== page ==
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Russia Steps Up Investigation Of Knife Attack Claimed By Islamic State

Russian federal authorities in Moscow have taken over the investigation into a stabbing rampage in the city of Surgut that left seven people injured and was claimed by the extremist Islamic State (IS) group.

The Investigative Committee, the Russian analogue of the U.S. FBI, said in an August 20 statement that its main investigative department would lead the probe into the attack a day earlier, citing the "wide public resonance" of the case.

The move was made on the order of Investigative Committee head Aleksandr Bastrykin, the statement said.

The knife-wielding man in Surgut, the center of Siberia's oil industry, stabbed seven people on the street before he was shot dead by police, investigators say.

The IS-affiliated Aamaq news agency claimed the assailant was one of its militants.

Russian investigators have not identified the suspect or classified the attack as an act of terrorism.

The murder case was initially opened by the Investigative Committee's regional branch in the Khanty-Mansi Autonomous Region, where Surgut is located.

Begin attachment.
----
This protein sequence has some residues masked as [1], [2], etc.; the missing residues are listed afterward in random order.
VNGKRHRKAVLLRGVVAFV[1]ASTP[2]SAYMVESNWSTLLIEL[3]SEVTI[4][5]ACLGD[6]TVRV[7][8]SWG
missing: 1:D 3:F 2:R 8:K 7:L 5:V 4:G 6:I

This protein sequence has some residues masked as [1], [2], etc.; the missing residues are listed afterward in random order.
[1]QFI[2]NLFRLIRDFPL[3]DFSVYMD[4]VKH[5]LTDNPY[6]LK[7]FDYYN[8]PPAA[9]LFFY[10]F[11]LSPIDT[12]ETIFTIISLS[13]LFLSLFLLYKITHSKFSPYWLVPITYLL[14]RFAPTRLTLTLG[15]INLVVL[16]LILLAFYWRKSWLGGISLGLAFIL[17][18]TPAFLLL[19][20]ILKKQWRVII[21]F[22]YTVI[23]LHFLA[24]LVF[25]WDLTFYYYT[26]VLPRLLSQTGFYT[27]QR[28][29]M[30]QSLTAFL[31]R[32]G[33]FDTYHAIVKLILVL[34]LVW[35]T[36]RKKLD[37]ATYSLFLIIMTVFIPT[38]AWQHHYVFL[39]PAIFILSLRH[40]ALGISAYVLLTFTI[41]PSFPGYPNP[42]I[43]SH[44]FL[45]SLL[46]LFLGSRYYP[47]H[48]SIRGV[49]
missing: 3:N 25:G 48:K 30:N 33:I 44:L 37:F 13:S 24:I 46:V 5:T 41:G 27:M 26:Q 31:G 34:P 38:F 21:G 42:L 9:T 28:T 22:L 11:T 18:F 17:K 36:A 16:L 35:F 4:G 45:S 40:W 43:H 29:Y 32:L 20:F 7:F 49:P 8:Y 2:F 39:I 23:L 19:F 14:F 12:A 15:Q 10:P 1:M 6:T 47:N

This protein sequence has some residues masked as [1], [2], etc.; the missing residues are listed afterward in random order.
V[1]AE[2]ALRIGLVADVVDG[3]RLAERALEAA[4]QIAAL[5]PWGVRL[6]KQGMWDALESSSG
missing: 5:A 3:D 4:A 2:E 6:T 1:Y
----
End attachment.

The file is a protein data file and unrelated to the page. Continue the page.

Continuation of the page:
Investigators had said that the suspect was born in 1994. But the Investigative Committee's August 20 statement cited "clarified information" that he was, in fact, born in 1998.

Investigators said previously that they were looking into whether the man suffered from "possible psychiatric disorders."

Khanty-Mansi Governor Natalya Komarova visited the injured in the hospital late on August 19 and said that one of the victims was fighting for his life.

The Investigative Committee said on August 20 that one of the stabbing victims remained in serious condition, while the others were stable.

Russia's NTV television published video footage of what it said was a police officer chasing the assailant through the streets of Surgut. The video shows the man attempting to flee and then falling after being shot by his pursuer.

With reporting by RFE/RL's Russian Service, AP, AFP, and Interfax
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